They decided to focus on Porzingis, who was facing a decision on a $36MM player option after a productive season with the Wizards. Porzingis had other interested teams if he had opted for free agency, but Grousbeck said he was eager to join the Celtics.

“He is a committed and now seasoned and effective player. He’s a real force. I’m really impressed with his commitment to being part of a winning Celtics team,” Grousbeck said. “I met with him when he came up for the press conference and spent some real time with him, and he’s so happy to be here. He’s so ready to shine at this stage of his career. But he sees a team concept, not the KP show. He’s continually improved over his career, and he thinks this is his prime. But he’s about the team, his teammates and the banner. He chose us. There were other people, I hear, that wanted him. And he chose us. He wants to be here and he wants to win a ring.”

Grousbeck covers several other topics in the interview, including:

The commitment to Mazzulla, who faced criticism in the playoffs in his first year running the team:

“If Joe had done a poor job, I would have thought about replacing him, but he did a very good job. He took us within one game of the best record in the league and then one game of being in the Finals, as a rookie coach. So I’m comfortable and happy to have Joe as head coach.”

The Celtics’ willingness to spend despite restrictions in the new Collective Bargaining Agreement:

“The league doesn’t allow us to comment on the details of the CBA, but having said that, we’re obviously all in, with the record contract for Jaylen (Brown) and with our payroll this year and in coming years. Eventually, there are basketball penalties for spending, so that will go into the thought process down the road. But at the moment, the best basketball thing we can do is what we’re doing.”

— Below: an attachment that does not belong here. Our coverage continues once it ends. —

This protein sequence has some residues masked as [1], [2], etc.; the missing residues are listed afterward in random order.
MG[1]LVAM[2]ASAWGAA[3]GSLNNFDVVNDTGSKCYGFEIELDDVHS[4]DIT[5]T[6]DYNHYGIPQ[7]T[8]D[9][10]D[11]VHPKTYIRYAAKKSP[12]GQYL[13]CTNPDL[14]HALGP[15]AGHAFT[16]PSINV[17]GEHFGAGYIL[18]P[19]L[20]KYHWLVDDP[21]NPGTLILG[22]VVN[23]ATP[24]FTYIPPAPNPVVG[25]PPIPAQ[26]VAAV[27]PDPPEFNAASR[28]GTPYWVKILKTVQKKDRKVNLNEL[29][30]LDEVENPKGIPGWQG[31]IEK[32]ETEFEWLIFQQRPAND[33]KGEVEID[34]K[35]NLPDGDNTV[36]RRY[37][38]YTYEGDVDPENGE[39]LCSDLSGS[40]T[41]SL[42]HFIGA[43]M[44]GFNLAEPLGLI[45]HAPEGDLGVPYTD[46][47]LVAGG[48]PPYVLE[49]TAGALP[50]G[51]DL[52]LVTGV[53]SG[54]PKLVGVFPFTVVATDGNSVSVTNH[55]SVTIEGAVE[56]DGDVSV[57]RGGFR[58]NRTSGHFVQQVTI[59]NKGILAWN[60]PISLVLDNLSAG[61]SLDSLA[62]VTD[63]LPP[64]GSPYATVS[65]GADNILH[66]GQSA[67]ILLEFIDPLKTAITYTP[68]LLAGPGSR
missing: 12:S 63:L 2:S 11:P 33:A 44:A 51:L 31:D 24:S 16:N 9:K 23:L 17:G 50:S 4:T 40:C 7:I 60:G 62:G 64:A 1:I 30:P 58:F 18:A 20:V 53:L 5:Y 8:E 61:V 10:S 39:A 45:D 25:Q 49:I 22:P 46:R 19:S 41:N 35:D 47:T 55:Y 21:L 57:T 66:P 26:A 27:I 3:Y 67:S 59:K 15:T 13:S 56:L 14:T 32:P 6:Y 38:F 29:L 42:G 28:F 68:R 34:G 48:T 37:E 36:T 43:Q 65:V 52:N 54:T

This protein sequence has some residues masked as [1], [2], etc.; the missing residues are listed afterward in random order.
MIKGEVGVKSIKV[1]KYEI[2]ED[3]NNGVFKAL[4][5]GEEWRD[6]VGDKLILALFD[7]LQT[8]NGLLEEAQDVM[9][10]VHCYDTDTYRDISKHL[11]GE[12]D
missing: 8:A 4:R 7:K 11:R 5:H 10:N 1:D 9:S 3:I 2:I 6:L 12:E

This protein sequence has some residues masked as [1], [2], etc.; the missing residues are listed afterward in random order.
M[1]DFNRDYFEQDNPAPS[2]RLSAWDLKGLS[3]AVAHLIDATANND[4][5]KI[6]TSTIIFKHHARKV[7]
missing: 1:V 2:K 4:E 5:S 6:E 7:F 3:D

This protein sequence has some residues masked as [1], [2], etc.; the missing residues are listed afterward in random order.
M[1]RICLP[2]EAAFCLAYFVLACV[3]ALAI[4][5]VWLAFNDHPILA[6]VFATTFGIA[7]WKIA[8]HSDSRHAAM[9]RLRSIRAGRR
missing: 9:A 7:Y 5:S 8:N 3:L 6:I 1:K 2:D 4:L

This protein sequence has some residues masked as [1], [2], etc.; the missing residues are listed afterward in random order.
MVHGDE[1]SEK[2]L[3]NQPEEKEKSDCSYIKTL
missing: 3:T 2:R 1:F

Heading into the future with Brown and Jayson Tatum as franchise cornerstones:

“They’re the best two people I could imagine building a team around. We’ve had them since the beginning. We’ve been very lucky to have them here for their whole careers, and we’re building the team around them. But you add the next eight guys to the list. You take our top 10 and we’ve got a really good team. The focus is naturally on those two because they’re All-NBA players and All-Stars, but I like the whole roster.”

Celtics Notes: Brown, Porzingis, Brogdon, G. Williams, Roster

Nearly two weeks have passed since Jaylen Brown became eligible for an extension, but Celtics president of basketball operations Brad Stevens didn’t appear worried about the situation on Wednesday night, writes Adam Himmelsbach of The Boston Globe. Stevens explained that he’s limited in what he can reveal, but he indicated that talks are going well.

“It’s been all good discussion,” Stevens said. “We want Jaylen to be here for a long, long time and we’ve made that clear. We’re looking forward to all sitting down, and we’ve got time here. I probably shouldn’t say anything else, but I feel optimistic.”

There are no signs that Boston plans to offer Brown any less than the projected $295MM he’s eligible to receive in a five-year super-max contract, Himmelsbach states. He adds that the sides have until October to finalize an extension, and the delay seems to involve the incentive structure and the possibility of a fifth-year player option for Brown like the organization gave to Jayson Tatum.

There’s more on the Celtics, all from Himmelsbach:

  • The team finalized a two-year, $60MM extension on Wednesday with Kristaps Porzingis, who was acquired from the Wizards in a three-team deal last month. Stevens said Porzingis provides numerous options for the Celtics because of his versatility. “I just think we’re fortunate to do that, a guy that can play with either of our bigs and play as the lone big,” Stevens said. “I mean, that’s a big part of what we need to be moving forward, as far as we have a little bit more balance there in that group. He’s a good player and to have him here for a few years is obviously a good thing.”